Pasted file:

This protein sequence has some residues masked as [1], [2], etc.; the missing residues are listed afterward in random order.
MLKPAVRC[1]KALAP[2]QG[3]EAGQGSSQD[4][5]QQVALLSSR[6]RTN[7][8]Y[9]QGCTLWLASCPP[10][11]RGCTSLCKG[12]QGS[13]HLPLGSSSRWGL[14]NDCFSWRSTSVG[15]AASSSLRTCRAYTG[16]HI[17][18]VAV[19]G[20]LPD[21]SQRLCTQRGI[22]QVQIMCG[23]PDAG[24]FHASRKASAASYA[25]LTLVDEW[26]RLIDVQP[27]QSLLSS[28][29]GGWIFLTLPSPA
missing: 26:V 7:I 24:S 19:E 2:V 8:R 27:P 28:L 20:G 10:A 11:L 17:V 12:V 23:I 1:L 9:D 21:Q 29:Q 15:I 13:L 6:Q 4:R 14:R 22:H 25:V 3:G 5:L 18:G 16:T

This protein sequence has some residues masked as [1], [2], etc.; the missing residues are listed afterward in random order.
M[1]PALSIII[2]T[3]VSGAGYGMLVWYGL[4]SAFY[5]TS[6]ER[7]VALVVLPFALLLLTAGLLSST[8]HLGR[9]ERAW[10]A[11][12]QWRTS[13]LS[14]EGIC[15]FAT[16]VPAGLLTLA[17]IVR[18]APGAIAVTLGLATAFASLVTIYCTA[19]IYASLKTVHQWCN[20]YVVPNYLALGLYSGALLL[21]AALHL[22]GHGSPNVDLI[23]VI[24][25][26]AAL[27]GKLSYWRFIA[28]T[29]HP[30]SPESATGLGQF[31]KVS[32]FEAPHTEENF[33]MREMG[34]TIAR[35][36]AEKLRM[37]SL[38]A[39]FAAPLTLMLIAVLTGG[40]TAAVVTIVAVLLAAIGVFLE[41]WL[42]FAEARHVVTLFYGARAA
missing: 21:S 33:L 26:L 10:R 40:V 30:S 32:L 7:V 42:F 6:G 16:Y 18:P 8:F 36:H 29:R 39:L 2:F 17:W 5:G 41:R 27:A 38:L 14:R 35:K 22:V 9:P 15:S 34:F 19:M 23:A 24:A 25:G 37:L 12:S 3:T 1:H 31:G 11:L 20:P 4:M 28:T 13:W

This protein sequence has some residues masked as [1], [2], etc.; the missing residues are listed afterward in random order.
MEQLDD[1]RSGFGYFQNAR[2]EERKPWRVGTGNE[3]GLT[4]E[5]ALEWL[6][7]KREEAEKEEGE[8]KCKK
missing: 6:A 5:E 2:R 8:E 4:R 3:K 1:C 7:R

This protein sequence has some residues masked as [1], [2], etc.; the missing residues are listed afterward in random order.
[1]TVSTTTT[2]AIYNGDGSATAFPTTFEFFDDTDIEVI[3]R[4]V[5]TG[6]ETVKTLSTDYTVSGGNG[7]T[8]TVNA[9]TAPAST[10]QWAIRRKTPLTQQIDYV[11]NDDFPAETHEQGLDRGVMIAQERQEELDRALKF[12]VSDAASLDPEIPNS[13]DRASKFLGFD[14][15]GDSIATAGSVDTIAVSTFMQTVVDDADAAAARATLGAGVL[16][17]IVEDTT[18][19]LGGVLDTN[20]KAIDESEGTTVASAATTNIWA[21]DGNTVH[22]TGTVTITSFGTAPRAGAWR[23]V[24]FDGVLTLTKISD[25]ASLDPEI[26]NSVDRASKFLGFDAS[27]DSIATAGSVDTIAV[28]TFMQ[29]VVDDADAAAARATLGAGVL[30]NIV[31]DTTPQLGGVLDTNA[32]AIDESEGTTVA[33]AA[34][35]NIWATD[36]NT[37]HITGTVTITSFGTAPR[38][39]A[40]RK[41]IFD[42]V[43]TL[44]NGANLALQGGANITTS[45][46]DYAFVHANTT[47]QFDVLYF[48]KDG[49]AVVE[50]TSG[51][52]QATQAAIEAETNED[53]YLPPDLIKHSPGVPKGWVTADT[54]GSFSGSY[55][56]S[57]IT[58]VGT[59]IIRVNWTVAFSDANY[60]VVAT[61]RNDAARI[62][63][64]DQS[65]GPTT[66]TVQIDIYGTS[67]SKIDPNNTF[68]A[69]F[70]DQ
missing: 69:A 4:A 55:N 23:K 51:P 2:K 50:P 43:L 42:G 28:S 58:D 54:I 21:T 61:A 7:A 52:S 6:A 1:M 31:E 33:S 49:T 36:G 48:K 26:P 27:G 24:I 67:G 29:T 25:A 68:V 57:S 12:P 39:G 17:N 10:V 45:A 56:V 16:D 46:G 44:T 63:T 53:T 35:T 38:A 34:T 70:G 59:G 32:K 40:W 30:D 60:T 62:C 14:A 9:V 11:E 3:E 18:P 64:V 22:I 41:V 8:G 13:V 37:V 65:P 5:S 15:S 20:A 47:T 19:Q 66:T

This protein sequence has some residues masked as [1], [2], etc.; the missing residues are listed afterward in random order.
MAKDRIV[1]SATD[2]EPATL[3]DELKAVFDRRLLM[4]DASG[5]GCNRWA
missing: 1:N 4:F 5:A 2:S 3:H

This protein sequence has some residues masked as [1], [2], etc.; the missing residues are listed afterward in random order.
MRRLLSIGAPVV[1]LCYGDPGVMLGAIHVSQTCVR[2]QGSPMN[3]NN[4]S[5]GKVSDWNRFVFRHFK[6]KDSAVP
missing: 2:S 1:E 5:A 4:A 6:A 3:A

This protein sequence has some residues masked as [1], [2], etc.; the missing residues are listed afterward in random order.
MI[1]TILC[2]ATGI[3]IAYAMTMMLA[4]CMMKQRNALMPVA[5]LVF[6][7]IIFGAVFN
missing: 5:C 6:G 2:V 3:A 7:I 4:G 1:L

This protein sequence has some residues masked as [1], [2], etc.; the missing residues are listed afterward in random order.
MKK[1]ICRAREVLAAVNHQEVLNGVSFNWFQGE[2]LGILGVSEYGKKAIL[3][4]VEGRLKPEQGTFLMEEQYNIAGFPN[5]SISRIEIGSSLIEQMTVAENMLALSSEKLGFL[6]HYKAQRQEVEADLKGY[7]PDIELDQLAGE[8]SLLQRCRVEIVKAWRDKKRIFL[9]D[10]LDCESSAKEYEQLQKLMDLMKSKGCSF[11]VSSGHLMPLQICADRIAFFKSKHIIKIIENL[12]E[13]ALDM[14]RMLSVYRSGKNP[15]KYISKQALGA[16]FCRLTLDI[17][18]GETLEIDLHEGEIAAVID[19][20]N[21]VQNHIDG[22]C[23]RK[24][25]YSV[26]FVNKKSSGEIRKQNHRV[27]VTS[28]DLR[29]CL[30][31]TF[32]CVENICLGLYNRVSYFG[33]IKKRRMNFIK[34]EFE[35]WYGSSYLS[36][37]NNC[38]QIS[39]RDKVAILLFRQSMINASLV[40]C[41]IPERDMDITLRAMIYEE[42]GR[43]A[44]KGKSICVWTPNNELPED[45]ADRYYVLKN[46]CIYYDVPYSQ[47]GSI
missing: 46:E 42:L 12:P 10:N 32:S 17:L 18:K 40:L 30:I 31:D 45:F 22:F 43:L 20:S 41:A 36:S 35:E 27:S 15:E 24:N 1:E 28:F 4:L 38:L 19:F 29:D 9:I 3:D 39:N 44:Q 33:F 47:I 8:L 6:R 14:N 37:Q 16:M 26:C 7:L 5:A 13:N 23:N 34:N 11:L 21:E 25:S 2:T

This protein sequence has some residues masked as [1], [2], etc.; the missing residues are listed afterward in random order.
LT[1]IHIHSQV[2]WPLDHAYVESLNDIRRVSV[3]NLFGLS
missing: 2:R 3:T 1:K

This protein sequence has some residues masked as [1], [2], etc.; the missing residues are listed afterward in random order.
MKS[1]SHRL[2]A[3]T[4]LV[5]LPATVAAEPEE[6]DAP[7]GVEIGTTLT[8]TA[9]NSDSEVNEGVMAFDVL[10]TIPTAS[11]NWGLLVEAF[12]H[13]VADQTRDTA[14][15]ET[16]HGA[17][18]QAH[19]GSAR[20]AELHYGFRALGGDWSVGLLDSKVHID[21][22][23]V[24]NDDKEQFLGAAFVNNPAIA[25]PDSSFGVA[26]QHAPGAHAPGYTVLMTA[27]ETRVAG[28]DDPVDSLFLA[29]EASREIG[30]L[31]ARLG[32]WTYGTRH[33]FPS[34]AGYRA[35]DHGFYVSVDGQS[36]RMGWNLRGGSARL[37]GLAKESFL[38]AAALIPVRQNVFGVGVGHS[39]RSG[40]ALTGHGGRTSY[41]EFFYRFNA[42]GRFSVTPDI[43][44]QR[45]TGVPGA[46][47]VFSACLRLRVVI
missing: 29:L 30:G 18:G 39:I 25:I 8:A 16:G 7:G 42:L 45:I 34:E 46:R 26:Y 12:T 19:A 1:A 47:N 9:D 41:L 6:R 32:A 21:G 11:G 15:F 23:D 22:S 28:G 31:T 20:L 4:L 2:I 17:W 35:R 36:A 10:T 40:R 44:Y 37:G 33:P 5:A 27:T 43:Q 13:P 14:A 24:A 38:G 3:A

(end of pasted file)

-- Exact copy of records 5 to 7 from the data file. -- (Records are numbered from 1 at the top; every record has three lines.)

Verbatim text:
This protein sequence has some residues masked as [1], [2], etc.; the missing residues are listed afterward in random order.
MAKDRIV[1]SATD[2]EPATL[3]DELKAVFDRRLLM[4]DASG[5]GCNRWA
missing: 1:N 4:F 5:A 2:S 3:H

This protein sequence has some residues masked as [1], [2], etc.; the missing residues are listed afterward in random order.
MRRLLSIGAPVV[1]LCYGDPGVMLGAIHVSQTCVR[2]QGSPMN[3]NN[4]S[5]GKVSDWNRFVFRHFK[6]KDSAVP
missing: 2:S 1:E 5:A 4:A 6:A 3:A

This protein sequence has some residues masked as [1], [2], etc.; the missing residues are listed afterward in random order.
MI[1]TILC[2]ATGI[3]IAYAMTMMLA[4]CMMKQRNALMPVA[5]LVF[6][7]IIFGAVFN
missing: 5:C 6:G 2:V 3:A 7:I 4:G 1:L